Sheriff to close portion of Dane Co. jail, move inmates to other counties

The Dane Co. Black Caucus released a plan for the jail consolidation project that would slice off the sixth floor and cut the number of inmates in the jail.
Published: Aug. 2, 2022 at 7:48 AM CDT|Updated: Aug. 2, 2022 at 9:00 AM CDT
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MADISON, Wis. (WMTV) - Dozens of Dane Co. inmates will soon find themselves housed in other counties after Sheriff Kalvin Barrett made the decision to close a portion of his jail.

On Tuesday, the Sheriff’s Office revealed its plan to begin transferring inmates as it shuts down the east section of facility on the seventh floor of the City County building. In the statement announcing the move, the Sheriff’s Office noted this section is the oldest portion of the jail. Describing his decision as a difficult one, Barrett attributed it to “a lack of safe and humane jail space, along with ongoing staffing shortages.”

While some of the approximately 65 inmates affected by the decision will go to neighboring Iowa Co. and Rock Co. jails, some of them are expected to end up more than three hours away in Oneida Co., the Sheriff’s Office explained. A spokesperson for the Sheriff’s Office estimated it will cost the county roughly $60 per person per day to house their inmates in the other locations.

”We move them away from their support systems, we move them away form the courts. It’s not ideal but this is a tough decision I had to make,” Sheriff Barrett said.

Barrett said due to limited space, the current facility does not provide a place for mental health care other than solitary confinement rooms.

”If that was your sister, Mom or your spouse is that the right place for them to be?” he said. “If you ask any mental health professional, a solitary health confinement is one of the worst places to put someone going through a mental health crisis.”

The Sheriff’s Office pointed to the six-year-old Dane County Jail Update Study that recommended against extending the life of the current City County Building jail and quoted the report’s determination that the county “should work towards getting out of the building with due haste,” as part of the reasoning for closing this section of the Madison jail.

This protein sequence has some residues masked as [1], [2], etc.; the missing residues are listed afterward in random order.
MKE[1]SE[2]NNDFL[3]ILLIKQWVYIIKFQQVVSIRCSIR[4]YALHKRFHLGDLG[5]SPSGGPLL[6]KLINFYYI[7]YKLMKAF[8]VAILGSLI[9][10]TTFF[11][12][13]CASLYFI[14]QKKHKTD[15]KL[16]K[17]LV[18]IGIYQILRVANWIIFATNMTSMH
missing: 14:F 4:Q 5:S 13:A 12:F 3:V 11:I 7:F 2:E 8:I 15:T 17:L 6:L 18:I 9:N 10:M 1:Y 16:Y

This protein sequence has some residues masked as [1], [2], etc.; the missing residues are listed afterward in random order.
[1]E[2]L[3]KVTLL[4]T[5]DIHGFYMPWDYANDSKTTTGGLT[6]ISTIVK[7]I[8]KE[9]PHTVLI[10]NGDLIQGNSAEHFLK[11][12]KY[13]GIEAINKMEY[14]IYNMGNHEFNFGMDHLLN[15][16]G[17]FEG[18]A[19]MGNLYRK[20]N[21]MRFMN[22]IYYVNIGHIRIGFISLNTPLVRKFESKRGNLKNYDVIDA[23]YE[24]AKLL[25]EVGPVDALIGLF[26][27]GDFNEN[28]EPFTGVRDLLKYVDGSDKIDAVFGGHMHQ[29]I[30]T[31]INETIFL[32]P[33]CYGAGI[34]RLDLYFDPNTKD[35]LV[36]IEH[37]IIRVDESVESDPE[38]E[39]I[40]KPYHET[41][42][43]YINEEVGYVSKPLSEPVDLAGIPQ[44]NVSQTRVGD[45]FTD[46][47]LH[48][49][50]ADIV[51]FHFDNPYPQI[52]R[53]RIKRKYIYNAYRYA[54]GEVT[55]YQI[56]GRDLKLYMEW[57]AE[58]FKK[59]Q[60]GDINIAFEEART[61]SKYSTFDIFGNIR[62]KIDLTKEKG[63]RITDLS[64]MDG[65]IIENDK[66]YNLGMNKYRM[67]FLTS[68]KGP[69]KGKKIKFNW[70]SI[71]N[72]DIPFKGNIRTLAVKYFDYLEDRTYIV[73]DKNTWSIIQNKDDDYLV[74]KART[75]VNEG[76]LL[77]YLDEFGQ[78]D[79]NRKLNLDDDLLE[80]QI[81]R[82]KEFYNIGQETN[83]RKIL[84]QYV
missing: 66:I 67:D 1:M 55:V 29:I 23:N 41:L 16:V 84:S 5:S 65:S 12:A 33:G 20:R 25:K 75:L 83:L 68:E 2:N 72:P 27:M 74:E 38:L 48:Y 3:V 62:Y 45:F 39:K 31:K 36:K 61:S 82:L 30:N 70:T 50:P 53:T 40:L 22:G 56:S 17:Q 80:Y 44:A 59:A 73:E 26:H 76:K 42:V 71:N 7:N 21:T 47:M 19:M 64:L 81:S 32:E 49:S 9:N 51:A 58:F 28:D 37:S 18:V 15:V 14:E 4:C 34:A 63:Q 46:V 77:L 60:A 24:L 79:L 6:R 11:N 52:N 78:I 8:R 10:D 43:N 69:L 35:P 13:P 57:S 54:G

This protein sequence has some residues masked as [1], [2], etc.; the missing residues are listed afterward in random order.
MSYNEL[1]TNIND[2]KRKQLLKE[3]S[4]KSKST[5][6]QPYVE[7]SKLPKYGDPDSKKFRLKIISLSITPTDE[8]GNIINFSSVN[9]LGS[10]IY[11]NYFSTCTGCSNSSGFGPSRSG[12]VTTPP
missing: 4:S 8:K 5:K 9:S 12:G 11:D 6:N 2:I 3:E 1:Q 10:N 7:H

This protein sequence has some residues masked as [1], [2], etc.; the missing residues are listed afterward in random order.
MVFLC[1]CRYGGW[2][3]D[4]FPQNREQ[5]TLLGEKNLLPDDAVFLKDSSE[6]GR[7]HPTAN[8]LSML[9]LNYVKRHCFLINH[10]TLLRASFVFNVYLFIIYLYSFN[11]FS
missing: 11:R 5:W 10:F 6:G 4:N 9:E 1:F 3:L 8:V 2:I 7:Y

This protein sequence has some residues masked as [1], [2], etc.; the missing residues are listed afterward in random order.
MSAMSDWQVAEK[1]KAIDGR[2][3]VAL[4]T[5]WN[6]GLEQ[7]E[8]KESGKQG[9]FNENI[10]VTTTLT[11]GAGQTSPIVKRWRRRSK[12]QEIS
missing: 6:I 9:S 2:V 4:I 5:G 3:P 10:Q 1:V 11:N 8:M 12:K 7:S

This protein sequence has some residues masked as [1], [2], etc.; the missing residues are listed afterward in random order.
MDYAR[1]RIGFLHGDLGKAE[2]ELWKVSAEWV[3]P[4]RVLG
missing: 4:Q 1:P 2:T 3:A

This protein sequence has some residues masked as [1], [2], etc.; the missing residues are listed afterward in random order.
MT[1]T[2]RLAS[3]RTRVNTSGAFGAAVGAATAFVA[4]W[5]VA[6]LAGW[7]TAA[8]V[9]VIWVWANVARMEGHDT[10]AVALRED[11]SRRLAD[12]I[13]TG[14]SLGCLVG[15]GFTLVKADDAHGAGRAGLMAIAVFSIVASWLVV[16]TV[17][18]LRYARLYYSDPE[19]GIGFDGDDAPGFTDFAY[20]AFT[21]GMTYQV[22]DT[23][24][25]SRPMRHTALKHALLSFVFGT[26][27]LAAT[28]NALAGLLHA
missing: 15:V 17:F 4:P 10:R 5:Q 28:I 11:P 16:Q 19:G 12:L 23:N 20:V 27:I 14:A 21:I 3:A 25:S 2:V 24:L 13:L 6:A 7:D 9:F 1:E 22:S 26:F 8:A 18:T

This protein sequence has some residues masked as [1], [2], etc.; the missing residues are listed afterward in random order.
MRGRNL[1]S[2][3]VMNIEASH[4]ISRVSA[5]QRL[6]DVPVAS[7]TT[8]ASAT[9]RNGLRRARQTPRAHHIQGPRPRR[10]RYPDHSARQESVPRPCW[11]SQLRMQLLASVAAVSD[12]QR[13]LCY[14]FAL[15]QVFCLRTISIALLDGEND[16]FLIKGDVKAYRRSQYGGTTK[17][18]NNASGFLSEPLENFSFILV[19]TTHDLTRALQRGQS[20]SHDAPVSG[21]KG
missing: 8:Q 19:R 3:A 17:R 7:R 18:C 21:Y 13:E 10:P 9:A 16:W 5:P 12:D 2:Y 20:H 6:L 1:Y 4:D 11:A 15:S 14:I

Barrett added he will continue his push to replace the entire Dane Co. jail, an ongoing effort by the sheriff and other county leaders that has recently run into opposition amid rising costs. In mid-June, Barrett was joined by County Executive Joe Parisi to push for a referendum to approve more funding for a new jail. Currently, county supervisors have signed off on spending $165.9 million for the facility; however, inflationary pressures and supply chain issues have added nearly ten million to the projected price tag.

”The unfortunate fact is there will always be some people who have to pass through our jail,” Parisi said. “We owe it to the community, those people and their families to have a safe and secure system and we don’t have that at the moment.”

Supporters of increasing the budget have run into resistance among county supervisors. They switched their tactics to push for putting the decision in front of the voters directly after determining they do not have the support of a supermajority of supervisors. Raising the amount allotted for the new facility would require the backing of three-quarters of the board. A simple majority of supervisors could pass the resolution to put the referendum on the ballot.

During the June news conference, Parisi said they would need to do so by August in order to get the question on the fall ballot. He also gave the supervisors an August 18 deadline to decide whether to approve the increase or make further cuts to the project, so county officials could determine how much the county would need to borrow this fall.

The current plan was approved in March, when supervisors added nearly twenty million to the original $148 million allotted for the jail as part of a compromise plan that would have trimmed 100 beds and an entire floor off the original proposal. In May, when Parisi revealed the revised plan would now likely cost $175.7 million, he noted that first proposal would now run $190 million to complete.

To its overall staffing shortage, the Sheriff’s Office plans to offer sworn officers with other law enforcement agencies opportunities to come to Dane Co. without giving up the seniority they have already accrued with their previous department. To get up to optimal levels, the Sheriff’s Office needs to add more than 40 new deputies.

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